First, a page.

In No. 415 (April 5, 2021), I discussed a lawsuit challenging Georgia's recent election law, often called Senate Bill 202 (SB 202). It was enacted in March 2021 by the Republican-controlled legislature, and signed by Governor Brian Kemp, a supporter of former president Trump. The private signing ceremony was attended by several white men in front of a painting that appears to be an old southern plantation. The new law is called an "election security law" by proponents, and a "voter suppression law" by opponents. If the Republicans dislike the election result in any county or precinct, the new law would allow the result to be altered to their liking.
The DOJ Complaint
On June 25, 2021, the U.S. Department of Justice (DOJ) filed a 46-page complaint against Georgia, its election board, and its Secretary of State. Attached to the complaint is a 99-page exhibit showing SB 202. (See U.S.A. v. Georgia, U.S. District Court, Northern District of Georgia, Case No. 1:21-cv-2575.)
DOJ alleges that SB 202 was enacted "with knowledge of the disproportionate effect that the challenged provisions . . . would have on Black voters' ability to participate in the political process on an equal basis with white voters." DOJ asks the court for declaratory relief and injunctive relief. Specifically, DOJ seeks an order declaring that the challenged provisions of SB 202 violate the Voting Rights Act of 1965 and the voting guarantees of the Fourteenth and Fifteenth Amendments to the U.S. Constitution. DOJ also seeks an order enjoining the defendants from enforcing the challenged provisions, authorizing appointment of Federal observers to observe elections in Georgia, retaining jurisdiction, and requiring certain new voting changes in Georgia.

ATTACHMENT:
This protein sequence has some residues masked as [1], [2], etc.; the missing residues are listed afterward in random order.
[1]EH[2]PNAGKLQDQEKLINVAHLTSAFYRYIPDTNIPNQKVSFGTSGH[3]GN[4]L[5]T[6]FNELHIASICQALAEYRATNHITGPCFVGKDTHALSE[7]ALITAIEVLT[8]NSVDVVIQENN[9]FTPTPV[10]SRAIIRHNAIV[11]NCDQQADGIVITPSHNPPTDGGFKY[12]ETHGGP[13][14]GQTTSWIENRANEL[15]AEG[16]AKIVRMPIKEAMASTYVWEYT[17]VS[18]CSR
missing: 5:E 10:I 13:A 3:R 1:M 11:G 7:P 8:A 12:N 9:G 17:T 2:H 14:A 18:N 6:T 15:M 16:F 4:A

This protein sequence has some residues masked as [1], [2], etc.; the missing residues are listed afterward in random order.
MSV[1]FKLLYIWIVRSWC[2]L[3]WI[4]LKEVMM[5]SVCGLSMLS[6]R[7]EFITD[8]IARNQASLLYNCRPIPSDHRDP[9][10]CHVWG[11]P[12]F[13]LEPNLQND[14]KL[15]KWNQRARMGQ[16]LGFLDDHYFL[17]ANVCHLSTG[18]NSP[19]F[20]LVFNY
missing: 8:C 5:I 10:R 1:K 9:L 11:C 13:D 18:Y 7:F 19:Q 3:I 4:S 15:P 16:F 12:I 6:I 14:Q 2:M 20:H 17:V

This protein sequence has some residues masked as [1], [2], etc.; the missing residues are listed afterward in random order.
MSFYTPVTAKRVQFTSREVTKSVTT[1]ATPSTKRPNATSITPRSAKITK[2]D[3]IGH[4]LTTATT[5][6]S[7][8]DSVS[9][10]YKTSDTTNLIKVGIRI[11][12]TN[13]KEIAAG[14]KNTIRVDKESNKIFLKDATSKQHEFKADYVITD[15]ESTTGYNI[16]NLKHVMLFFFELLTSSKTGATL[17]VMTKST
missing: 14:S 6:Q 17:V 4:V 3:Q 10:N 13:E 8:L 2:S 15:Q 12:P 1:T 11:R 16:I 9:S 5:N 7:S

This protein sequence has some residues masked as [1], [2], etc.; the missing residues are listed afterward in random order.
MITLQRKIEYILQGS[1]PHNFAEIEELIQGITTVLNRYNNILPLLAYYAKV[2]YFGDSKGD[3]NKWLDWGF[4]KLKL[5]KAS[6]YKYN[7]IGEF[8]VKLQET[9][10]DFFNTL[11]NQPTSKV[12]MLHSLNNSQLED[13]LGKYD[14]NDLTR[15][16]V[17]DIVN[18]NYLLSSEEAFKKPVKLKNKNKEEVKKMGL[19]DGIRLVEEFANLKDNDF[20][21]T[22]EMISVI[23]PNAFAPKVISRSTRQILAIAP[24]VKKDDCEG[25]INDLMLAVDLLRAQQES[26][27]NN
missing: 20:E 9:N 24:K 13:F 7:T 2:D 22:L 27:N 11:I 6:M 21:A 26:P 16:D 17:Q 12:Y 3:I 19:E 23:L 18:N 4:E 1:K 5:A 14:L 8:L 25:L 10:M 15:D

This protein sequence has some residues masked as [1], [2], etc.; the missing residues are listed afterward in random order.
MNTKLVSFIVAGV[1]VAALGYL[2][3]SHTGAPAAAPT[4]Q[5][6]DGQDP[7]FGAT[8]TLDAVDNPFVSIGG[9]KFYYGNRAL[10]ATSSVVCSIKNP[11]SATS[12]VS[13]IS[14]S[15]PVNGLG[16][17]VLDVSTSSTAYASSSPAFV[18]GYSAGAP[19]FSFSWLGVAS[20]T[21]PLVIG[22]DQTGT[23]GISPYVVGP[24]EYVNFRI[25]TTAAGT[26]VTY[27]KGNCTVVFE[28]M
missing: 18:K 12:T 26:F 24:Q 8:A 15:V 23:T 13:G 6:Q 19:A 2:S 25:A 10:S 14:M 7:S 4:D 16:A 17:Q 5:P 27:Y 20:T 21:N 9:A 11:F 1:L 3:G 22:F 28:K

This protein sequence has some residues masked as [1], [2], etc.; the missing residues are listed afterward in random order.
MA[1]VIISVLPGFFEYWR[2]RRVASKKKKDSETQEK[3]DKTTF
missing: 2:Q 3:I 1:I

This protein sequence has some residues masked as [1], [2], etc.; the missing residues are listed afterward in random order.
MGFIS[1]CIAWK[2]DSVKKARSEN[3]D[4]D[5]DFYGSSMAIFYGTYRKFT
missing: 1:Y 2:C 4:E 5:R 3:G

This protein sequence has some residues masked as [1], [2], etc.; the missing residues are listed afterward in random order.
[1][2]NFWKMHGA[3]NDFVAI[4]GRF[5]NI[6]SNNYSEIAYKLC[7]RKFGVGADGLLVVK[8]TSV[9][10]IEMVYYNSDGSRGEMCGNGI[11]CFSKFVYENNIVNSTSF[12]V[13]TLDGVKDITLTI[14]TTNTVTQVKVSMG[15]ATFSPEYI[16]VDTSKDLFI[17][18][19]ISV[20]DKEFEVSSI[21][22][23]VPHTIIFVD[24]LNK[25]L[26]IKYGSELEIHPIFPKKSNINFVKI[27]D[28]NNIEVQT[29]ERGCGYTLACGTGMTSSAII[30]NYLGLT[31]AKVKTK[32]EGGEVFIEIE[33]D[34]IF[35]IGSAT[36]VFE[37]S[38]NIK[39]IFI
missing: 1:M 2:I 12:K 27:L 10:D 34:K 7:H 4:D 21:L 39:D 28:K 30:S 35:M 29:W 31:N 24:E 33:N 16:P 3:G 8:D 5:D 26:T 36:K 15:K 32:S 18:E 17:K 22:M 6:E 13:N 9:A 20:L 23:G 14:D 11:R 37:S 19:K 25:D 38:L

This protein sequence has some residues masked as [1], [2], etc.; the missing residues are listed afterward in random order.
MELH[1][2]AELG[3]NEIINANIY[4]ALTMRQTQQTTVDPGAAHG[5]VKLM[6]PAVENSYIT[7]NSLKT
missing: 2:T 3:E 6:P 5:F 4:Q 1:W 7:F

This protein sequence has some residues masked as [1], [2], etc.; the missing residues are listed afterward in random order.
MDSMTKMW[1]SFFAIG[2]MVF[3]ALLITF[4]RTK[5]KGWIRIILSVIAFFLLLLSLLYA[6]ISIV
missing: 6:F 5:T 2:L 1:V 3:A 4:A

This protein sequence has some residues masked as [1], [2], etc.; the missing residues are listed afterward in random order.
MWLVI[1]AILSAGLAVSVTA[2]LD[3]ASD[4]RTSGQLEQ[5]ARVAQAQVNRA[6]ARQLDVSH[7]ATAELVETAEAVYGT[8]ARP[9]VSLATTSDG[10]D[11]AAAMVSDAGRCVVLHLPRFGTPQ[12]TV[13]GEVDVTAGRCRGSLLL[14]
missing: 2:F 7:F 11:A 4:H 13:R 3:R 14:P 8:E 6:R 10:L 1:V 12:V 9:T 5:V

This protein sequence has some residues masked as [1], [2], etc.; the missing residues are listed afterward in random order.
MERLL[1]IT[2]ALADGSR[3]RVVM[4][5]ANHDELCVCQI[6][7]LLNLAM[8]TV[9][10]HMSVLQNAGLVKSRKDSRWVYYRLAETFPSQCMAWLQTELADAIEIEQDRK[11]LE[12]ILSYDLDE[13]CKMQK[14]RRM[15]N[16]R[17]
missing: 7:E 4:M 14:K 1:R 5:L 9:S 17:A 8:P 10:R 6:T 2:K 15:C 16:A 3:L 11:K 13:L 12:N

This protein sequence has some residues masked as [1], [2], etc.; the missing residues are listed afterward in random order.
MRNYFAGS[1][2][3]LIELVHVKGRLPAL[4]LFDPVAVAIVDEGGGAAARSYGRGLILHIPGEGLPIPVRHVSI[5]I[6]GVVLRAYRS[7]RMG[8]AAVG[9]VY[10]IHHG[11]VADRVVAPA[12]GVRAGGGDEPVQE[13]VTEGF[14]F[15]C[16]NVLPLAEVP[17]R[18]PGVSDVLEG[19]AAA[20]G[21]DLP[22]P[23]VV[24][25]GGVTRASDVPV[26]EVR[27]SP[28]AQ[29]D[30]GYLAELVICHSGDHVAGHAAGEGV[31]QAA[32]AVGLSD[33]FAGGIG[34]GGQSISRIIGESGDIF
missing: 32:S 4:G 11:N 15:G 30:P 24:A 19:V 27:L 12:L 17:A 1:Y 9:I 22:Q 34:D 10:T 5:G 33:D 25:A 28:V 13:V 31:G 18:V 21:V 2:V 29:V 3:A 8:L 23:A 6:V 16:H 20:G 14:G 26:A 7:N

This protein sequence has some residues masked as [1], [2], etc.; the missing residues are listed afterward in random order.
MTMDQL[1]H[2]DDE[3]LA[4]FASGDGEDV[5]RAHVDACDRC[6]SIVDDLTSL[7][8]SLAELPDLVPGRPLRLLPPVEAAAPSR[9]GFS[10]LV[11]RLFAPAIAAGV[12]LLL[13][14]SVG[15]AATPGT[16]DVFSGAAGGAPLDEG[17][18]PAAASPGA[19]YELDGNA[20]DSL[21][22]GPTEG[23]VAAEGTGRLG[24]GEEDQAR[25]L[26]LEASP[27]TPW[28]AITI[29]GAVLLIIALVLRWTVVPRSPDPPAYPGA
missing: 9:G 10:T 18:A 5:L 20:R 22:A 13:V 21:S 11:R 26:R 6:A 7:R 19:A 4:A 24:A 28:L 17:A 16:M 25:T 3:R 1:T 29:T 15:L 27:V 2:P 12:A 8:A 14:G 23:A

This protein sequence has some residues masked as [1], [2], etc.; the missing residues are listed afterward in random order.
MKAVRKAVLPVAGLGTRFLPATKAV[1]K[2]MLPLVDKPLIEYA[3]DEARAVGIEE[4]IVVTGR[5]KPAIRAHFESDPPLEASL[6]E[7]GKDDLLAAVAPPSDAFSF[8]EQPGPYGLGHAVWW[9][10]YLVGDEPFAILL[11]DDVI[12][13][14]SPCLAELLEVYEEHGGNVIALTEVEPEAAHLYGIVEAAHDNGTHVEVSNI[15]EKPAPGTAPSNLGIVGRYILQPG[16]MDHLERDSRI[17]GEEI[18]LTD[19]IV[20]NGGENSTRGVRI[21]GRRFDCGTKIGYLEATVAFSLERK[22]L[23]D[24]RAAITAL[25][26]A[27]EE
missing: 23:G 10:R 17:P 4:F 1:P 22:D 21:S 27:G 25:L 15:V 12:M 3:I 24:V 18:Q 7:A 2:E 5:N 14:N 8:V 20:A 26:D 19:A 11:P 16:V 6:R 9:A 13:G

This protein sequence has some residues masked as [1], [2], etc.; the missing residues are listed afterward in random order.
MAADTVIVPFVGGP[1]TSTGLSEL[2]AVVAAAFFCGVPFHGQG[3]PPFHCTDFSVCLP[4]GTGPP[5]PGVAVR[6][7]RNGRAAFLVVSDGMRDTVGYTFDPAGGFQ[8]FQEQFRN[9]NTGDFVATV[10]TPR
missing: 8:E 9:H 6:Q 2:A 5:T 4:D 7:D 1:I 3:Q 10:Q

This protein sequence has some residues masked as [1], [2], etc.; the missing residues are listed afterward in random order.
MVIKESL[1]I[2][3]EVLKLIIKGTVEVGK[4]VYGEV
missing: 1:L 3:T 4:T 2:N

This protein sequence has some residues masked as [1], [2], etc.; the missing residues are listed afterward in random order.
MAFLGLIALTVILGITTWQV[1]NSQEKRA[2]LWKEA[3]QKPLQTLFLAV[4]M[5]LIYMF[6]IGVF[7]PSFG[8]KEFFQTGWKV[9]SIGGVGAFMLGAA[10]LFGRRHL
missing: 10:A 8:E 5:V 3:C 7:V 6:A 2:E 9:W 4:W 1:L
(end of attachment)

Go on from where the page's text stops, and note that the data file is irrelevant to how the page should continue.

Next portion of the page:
The case was assigned to U.S. District Judge Jean-Paul "J.P." Boulee. President Trump nominated him in July 2018. The Senate confirmed him in June 2019.
The Supreme Court Ruling
On July 1, 2021, the U.S. Supreme Court handed down a major opinion relating to the U.S. Voting Rights Act of 1965. The Court ruled 6 to 3, along political lines, in favor of the Arizona Republican Party and against the Democratic National Committee. The majority opinion was written by Justice Alito, with which the other five conservatives concurred. Justice Gorsuch wrote a concurring opinion with which Justice Thomas concurred. Justice Kagan wrote a strong dissent, with which Justices Breyer and Sotomayor concurred. It remains to be seen what effect the Supreme Court's ruling will have on the DOJ's lawsuit against Georgia. (See Arizona Republican Party v. Democratic National Committee, U.S. Supreme Court, Case Nos. 19-1257 and 19-1258.)
The DOJ lawsuit against Georgia is an important case. Also, it raises the question of whether DOJ will take similar action in other states where voter suppression laws have been enacted recently. Readers are encouraged to review No. 415, the DOJ complaint, and SB 202, each of which is available via a link above.